Mintmark: A letter or other mark on a coin denoting the mint that manufactured the coin.
US coins are avidly collected by date and mintmark, and the presence or absence of a mintmark can mean huge differences in the value of a coin. The 1927 Double Eagle is a relatively humble coin - or at least as humble as a twenty dollar gold piece can be. The 1927-S is quite a rare coin, with even the worst specimen likely to bring $5,000 and up at auction. However, the 1927-D is a tremendous rarity, bringing six figure prices whenever it is offered. What's the difference between these three coins? The mintmark.
Any collector needs to be able to spot the mintmark both on a coin and within the coin's description. The latter is easy - the term "1927-D" means that the coin is dated 1927 and carries a 'D' mintmark. If the date of a US coin is written without a mintmark, it means that the coin has no mintmark and was (usually) minted in Philadelphia. Coins without mintmarks made in Philadelphia are sometimes referred to as, for example, 1927-P, even though there may be no mintmark on the coin. Most exceptions to the rule that US coins without mintmarks are from Philadelphia have occurred in the last 40 years.
Mintmarks that appear on US coins include:
If you consider US coins to include issues struck for the Philippines both under Sovereignty of the US and as a Commonwealth, you would have to add the 'M' mintmark for the Manila mint to the above list.
For the most part, mintmarks on circulating coins appear on the reverse of the coin if the coin was dated 1964 or earlier. No mintmarks appeared on any US coins dated 1965-67, but in 1968, the four circulating coins that had not already had an obverse mintmark had the mintmark moved to the obverse. A good rule of thumb when searching for a mintmark is to look near the date or at the bottom of the reverse, often below the wreath or the eagle.
Specific locations of mintmarks on US circulating coins are as follows:
Of course, mintmarks also appear on US commemorative and bullion coins, but the coins, let alone the mintmark locations, are far too varied to go into here.
Although collectors of US coins are used to mintmarks being letters, mintmarks can be virtually anything that would identify the place of the coin's manufacture. The first coins were issued by city-states and did not necessarily need mintmarks, as anything that would identify the issuer would suffice. However, Roman Republican coins often bore the name of the moneyer (this practice continues to the present day in some places), and the Roman Empire, in an attempt at uniformity, started to use mintmarks in the middle of the third century.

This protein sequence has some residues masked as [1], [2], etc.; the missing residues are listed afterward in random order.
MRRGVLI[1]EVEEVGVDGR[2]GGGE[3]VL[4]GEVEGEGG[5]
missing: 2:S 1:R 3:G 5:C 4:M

These marks took the form of a combination of letters - the first part to indicate that the coin was in fact money (later to indicate the metallic content - silver or gold), the second to indicate where the coin was struck, and the third to indicate which workshop within the mint struck the coin. Unfortunately, the order in which these three parts appeared could vary, and sometimes not all of the three parts would appear, which results in the fact that Roman coins can have an immense number of different mintmarks. The point of the mintmark was keep track of the people manufacturing the money, in that coins of improper weight and fineness could be traced back to the responsible party, who would likely regret having been traced for the rest of their often very short lives.
Medieval mints used a dizzying assortment of marks, often small pictures or symbols. A glance at Coincraft's Standard Catalogue of English and UK Coins 1066 to Date, for example, shows that eleven pages are dedicated to enumerating and picturing the mintmarks that appear on British coinage between 1334 and 1662. Fortunately, the bulk of British coinage made during this time consisted of pennies, most of which also bore the name of either the minting city or the moneyer.
Mintmarks on more modern world coins may be letters, or monograms, with the familiar Mexican Mo mintmark, signifying Mexico City, being an example of the latter. Even today mintmarks may still be symbols, such as the heart that has long been the mintmark of the Copenhagen mint. Today, with the advent of industrialized mints that are able to handle huge coinage loads and the elimination of circulating precious metal coinage, there are fewer mints, often only one per country. This renders mintmarks less necessary, and many mints do not use them.
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